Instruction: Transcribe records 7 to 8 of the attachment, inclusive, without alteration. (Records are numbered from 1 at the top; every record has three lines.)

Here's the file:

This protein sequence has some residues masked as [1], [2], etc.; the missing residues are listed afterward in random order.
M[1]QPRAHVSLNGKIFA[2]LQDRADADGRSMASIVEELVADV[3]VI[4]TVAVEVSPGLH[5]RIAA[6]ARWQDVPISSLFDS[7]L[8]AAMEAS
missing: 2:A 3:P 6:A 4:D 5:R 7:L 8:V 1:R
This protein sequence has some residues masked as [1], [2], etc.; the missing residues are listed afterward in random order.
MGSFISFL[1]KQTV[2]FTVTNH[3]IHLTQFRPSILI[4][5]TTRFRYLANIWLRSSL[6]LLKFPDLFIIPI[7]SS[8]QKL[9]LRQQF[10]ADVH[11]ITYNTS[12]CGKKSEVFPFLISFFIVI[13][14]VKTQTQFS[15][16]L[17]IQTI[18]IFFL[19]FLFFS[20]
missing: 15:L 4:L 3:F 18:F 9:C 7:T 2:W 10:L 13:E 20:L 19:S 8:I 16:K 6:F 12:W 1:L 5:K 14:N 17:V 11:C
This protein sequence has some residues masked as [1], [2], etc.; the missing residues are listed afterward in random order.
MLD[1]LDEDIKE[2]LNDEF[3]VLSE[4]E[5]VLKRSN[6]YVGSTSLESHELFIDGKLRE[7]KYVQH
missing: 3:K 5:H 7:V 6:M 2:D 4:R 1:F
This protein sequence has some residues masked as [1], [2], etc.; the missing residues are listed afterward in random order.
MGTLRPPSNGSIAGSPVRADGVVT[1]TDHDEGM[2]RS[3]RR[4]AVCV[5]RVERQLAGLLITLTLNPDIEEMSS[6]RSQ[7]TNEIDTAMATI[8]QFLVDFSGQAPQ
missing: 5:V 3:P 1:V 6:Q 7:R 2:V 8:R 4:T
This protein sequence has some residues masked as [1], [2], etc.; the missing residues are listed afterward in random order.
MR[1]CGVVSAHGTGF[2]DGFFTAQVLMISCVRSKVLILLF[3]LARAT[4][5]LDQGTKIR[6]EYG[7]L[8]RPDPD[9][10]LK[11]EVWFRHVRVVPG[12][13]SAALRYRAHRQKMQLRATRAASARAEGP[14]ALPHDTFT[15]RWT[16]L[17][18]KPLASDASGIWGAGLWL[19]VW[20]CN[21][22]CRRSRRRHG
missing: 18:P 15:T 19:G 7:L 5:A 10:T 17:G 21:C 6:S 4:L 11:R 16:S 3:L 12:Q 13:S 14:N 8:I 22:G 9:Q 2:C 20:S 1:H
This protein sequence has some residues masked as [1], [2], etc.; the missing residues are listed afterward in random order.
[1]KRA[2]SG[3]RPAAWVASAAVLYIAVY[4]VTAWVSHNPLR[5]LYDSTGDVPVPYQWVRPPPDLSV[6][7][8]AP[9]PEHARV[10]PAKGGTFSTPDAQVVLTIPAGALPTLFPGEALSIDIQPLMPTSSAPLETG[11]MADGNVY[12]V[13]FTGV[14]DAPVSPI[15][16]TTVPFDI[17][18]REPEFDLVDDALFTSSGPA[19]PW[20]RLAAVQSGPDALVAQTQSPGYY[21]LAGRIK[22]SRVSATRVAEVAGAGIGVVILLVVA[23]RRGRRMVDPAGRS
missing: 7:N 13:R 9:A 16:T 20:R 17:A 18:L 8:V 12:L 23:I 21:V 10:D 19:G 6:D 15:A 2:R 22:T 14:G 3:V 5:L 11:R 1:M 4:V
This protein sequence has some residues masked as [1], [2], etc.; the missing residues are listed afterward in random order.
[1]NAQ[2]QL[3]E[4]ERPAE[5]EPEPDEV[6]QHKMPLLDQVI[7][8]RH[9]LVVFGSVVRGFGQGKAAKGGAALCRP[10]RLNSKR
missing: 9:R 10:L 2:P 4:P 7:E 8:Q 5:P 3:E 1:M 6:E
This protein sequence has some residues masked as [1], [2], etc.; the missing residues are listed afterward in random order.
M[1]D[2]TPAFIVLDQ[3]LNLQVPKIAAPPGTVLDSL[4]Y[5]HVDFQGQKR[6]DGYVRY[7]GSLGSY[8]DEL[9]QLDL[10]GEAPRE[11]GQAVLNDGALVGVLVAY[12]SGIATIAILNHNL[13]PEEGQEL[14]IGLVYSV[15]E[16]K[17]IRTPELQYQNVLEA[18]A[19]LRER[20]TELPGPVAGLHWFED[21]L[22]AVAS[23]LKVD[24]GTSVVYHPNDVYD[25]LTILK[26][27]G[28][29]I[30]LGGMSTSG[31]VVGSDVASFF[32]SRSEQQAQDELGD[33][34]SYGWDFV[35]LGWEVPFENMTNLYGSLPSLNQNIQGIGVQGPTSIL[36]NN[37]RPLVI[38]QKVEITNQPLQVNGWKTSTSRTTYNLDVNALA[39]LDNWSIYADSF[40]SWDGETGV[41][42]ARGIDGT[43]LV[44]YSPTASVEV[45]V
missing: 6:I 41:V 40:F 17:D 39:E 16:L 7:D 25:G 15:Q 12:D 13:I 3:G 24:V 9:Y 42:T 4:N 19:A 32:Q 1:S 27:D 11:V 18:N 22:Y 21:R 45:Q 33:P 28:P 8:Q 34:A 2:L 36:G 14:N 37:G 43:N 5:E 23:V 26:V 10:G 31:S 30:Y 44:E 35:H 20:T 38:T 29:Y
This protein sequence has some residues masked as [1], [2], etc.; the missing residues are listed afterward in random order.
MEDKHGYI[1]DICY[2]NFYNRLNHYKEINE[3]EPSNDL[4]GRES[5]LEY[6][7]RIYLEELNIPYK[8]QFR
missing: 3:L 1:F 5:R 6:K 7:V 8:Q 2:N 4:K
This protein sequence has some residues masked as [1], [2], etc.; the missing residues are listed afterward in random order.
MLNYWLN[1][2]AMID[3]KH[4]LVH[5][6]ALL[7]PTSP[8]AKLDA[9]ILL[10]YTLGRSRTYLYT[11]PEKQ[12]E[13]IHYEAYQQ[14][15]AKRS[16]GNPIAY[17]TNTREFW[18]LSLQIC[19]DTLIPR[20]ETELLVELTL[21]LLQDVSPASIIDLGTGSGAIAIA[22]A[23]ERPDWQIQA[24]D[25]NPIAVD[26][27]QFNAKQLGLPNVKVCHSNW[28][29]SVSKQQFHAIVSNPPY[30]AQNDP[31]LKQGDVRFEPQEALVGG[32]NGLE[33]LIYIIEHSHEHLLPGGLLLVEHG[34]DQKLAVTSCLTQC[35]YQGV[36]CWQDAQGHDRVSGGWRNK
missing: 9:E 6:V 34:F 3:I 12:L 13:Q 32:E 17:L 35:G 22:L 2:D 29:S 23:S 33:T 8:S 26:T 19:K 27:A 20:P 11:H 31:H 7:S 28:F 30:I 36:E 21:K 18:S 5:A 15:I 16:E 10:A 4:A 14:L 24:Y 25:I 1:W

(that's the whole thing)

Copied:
This protein sequence has some residues masked as [1], [2], etc.; the missing residues are listed afterward in random order.
[1]NAQ[2]QL[3]E[4]ERPAE[5]EPEPDEV[6]QHKMPLLDQVI[7][8]RH[9]LVVFGSVVRGFGQGKAAKGGAALCRP[10]RLNSKR
missing: 9:R 10:L 2:P 4:P 7:E 8:Q 5:P 3:E 1:M 6:E
This protein sequence has some residues masked as [1], [2], etc.; the missing residues are listed afterward in random order.
M[1]D[2]TPAFIVLDQ[3]LNLQVPKIAAPPGTVLDSL[4]Y[5]HVDFQGQKR[6]DGYVRY[7]GSLGSY[8]DEL[9]QLDL[10]GEAPRE[11]GQAVLNDGALVGVLVAY[12]SGIATIAILNHNL[13]PEEGQEL[14]IGLVYSV[15]E[16]K[17]IRTPELQYQNVLEA[18]A[19]LRER[20]TELPGPVAGLHWFED[21]L[22]AVAS[23]LKVD[24]GTSVVYHPNDVYD[25]LTILK[26][27]G[28][29]I[30]LGGMSTSG[31]VVGSDVASFF[32]SRSEQQAQDELGD[33][34]SYGWDFV[35]LGWEVPFENMTNLYGSLPSLNQNIQGIGVQGPTSIL[36]NN[37]RPLVI[38]QKVEITNQPLQVNGWKTSTSRTTYNLDVNALA[39]LDNWSIYADSF[40]SWDGETGV[41][42]ARGIDGT[43]LV[44]YSPTASVEV[45]V
missing: 6:I 41:V 40:F 17:D 39:E 16:L 7:D 25:G 15:Q 12:D 13:I 3:G 24:V 9:Y 42:T 4:N 19:A 32:Q 1:S 27:D 11:V 18:N 22:Y 21:R 45:Q 33:P 28:P 8:Q 34:A 2:L 36:G 14:N 37:G 43:N 5:E 23:V 26:V 10:G 31:S 30:Y 44:E 35:H 20:T 38:T 29:Y